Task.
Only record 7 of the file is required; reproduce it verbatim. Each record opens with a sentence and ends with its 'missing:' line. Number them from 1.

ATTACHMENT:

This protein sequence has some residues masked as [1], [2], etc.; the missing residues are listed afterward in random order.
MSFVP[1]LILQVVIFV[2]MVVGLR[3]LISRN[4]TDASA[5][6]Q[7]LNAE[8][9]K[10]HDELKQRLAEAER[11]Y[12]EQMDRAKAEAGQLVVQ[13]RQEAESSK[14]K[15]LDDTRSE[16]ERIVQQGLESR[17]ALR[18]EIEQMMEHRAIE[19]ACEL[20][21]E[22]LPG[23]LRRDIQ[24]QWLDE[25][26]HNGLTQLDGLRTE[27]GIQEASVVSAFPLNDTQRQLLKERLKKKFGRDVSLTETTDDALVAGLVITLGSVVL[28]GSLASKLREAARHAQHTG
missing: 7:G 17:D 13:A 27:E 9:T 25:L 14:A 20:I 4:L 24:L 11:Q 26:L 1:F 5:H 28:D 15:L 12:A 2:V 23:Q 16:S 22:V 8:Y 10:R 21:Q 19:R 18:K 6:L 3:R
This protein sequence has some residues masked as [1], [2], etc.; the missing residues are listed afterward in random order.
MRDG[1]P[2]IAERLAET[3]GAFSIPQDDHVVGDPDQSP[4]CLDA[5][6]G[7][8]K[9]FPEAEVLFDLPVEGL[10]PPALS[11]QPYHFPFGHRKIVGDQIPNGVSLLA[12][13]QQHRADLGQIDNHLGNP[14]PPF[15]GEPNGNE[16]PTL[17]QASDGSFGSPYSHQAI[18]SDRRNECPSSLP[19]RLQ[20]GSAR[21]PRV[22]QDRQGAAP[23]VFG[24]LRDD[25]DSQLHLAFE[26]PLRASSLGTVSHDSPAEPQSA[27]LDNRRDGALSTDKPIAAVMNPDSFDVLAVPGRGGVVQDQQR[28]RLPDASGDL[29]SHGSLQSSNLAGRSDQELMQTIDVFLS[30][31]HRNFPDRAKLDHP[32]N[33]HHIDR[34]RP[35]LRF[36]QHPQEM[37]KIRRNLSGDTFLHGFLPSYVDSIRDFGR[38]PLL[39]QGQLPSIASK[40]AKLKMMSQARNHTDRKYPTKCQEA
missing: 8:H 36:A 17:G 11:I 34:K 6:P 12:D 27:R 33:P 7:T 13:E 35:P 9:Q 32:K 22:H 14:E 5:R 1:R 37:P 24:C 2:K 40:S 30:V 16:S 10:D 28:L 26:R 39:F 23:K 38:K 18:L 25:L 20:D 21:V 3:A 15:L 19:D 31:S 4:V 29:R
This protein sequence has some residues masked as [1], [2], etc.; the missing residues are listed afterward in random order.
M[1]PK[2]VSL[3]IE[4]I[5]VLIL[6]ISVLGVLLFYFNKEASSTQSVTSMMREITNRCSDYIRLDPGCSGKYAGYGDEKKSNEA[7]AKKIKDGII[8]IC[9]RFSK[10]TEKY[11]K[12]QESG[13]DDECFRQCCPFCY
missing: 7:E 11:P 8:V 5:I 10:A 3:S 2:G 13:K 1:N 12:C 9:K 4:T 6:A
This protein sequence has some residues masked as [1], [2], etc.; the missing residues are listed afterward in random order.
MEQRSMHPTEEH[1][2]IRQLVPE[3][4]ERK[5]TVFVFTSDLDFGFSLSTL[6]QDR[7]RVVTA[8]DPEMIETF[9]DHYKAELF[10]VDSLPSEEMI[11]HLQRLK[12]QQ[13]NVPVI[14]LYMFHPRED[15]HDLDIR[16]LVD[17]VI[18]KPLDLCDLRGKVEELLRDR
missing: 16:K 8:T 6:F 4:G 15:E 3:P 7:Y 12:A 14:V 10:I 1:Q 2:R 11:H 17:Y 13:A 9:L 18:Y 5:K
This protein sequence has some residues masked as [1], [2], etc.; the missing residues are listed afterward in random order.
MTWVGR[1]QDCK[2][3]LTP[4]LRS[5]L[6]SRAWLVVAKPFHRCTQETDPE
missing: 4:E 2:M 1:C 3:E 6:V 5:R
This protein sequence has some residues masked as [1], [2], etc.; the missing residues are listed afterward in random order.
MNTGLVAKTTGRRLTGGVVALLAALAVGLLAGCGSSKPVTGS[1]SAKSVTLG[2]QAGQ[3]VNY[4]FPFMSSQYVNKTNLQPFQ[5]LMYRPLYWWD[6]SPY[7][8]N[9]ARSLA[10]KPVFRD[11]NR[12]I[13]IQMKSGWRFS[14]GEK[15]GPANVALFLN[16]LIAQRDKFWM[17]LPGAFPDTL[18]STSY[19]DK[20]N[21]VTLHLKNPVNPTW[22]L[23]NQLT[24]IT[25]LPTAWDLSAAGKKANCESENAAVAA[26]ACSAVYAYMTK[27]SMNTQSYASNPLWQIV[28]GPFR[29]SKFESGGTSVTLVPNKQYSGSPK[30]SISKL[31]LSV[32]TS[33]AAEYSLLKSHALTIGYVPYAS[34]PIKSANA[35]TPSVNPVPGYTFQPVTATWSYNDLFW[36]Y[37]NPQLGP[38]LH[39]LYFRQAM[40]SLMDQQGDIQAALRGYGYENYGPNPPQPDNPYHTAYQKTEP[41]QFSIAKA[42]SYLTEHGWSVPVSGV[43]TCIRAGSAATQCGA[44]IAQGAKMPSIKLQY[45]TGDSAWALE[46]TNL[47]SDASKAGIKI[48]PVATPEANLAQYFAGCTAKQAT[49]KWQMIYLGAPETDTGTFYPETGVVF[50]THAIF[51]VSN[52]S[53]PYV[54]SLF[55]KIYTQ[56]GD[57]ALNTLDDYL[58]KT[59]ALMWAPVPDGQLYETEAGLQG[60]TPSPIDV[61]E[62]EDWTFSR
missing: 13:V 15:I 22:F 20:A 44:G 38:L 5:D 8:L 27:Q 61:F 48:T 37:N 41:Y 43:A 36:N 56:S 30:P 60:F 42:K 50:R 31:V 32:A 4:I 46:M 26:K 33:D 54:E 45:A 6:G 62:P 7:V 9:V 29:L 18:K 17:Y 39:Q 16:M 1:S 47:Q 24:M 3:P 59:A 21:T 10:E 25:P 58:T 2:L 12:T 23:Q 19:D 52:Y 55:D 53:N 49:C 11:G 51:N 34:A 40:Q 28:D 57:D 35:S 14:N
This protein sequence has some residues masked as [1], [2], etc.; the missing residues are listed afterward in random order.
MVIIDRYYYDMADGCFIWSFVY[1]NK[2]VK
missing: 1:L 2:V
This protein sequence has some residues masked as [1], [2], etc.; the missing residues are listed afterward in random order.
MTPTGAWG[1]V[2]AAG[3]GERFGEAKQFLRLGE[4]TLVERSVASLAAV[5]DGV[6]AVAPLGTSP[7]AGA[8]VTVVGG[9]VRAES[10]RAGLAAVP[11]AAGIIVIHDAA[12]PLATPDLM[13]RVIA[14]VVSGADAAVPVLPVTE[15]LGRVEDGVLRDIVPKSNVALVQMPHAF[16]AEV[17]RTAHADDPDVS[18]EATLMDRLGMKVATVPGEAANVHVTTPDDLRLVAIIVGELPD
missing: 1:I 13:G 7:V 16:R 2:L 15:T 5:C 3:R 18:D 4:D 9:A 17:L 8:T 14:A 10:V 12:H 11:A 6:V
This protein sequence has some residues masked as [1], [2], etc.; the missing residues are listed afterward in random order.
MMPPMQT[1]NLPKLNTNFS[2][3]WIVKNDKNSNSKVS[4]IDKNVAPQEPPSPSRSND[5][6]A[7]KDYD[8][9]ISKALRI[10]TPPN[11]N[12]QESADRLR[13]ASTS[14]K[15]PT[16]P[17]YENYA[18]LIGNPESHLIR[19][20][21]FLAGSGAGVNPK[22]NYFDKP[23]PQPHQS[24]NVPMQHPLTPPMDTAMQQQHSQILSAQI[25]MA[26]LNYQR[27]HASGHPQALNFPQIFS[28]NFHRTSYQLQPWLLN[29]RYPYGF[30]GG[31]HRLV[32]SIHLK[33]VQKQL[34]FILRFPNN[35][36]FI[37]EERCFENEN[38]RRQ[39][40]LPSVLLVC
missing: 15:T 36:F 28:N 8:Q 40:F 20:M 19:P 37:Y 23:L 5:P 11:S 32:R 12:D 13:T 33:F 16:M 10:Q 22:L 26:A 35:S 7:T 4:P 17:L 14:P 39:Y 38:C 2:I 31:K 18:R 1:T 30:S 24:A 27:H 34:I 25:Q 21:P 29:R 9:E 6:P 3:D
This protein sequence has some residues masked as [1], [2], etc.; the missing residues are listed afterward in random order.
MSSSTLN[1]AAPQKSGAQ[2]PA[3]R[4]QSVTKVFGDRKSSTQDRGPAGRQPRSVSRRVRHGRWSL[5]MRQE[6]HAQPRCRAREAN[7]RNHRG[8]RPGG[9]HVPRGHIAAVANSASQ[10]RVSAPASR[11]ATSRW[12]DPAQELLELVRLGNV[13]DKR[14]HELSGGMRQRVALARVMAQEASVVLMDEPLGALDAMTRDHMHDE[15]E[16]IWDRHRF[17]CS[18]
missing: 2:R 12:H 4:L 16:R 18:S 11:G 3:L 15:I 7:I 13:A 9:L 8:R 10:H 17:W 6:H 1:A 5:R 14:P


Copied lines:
This protein sequence has some residues masked as [1], [2], etc.; the missing residues are listed afterward in random order.
MVIIDRYYYDMADGCFIWSFVY[1]NK[2]VK
missing: 1:L 2:V